Tuesday, August 15, 2017

August Board of Ed: Acting Commissioner

Sagan: wanted to give Wulfson a raise while he is in this role
raise by 10% (to $184,827.50)
"my only cavaet is I wish I could pay you twice for two jobs"
retroactive to when he started

Passes unanimously.

August Board of Ed: Commissioner Search

There's no backup on this one.
Sagan: "maybe the most important work the Board does"
Chief state officer turnover "at crisis level"
"covered almost half of the reform effort in the state"
"so much of that work is left to be done"
"challenge to find somebody equally great"
"really energized by this task before us"
entire process is subject to Open Meeting Law
final candidates will be interviewed in public
has heard that there are two main problems to confront: ability to apply anonymously, which they will provide for; question of current acting
Wulfson has no intent to apply, so clears second

Getting some third part help from a search firm
"that's pretty much an administration function, so I'll handle that with staff"
discussions on what Board sees as position qualification
sharing former description with Board

Subcommittee of Board to cull down to finalists; keeping confidentially in preliminary round
Commissioner recommendation requires 8 of 11 votes
Sagan hopes will be unanimously choice
candidate recommended to Secretary, who makes actual appointment
hopes that if Peyser votes yes to recommendation will also approve candidate
"getting decision made by end of (school) year seems reasonable"

McKenna: think choice of search firm is quite important
candidate you choose is not someone who presented themselves but someone the search firm sought out
concerned about firms that only go to Roledex; ability to go beyond that; bringing forth diverse candidates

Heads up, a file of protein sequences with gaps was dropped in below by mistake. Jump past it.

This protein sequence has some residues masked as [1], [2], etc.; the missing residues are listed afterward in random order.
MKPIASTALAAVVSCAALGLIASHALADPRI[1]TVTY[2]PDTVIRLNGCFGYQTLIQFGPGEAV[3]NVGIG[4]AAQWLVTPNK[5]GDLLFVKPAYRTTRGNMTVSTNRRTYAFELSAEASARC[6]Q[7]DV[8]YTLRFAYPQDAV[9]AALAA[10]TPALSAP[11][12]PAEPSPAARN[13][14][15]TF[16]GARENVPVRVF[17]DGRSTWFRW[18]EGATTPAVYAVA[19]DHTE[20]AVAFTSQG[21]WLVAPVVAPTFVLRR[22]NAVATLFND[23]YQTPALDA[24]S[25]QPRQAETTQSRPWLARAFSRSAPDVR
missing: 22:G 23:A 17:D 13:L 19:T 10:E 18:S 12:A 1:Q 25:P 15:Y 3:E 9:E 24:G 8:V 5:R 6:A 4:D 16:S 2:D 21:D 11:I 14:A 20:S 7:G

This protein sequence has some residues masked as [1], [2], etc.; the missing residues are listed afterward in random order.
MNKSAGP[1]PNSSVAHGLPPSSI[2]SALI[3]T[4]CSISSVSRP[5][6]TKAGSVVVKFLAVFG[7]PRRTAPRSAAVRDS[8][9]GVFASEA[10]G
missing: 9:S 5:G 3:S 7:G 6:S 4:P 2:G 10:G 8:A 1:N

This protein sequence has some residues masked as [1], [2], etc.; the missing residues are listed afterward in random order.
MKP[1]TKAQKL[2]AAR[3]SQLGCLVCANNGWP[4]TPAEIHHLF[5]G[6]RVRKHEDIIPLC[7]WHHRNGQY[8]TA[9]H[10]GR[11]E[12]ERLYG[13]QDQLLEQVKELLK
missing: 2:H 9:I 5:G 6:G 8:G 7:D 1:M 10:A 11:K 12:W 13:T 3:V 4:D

"there are a lot of firms that cannot answer in the affirmative"
"there are firms that do superintendent searches where you're only going to get someone who was a superintendent"
Sagan: "we don't know where this person will come from; I'm very open to in state, out of state; I just want a good person."
Morton: "would go back to something Russell said earlier: 'quality versus speed.'"
Sagan: have a competent person in the role, hope we're making another ten year selection
Trimarchi: how input from community at large will be gathered?
Sagan: can have informal advisors, could put into advisory board, ten years ago there was a 25 person advisory board
think if there are areas where we want ongoing input
possible public comment in the fall
"small advisory board"
are some examples, and can pick and choose from recent history

From here and September, posting of RFP with hiring of search firm
hope is to have person in place for start of new (2018) year

August Board of Ed: budget

Wulfson: budget signed by Governor
update is here
Bill Bell: "in the process of actively implementing"
conference committee did not fully fund testing fund; continuing to pursue that funding
$4.1M
"doing our plan assuming we're going to have that level"
Sagan: not going to weaken our assessment program
Bell: staffing staying the same moving forward:
Wulfon: even looking carefully at backfill "there are some areas that just might not be staffed"
Bell: keeping an eye on federal funding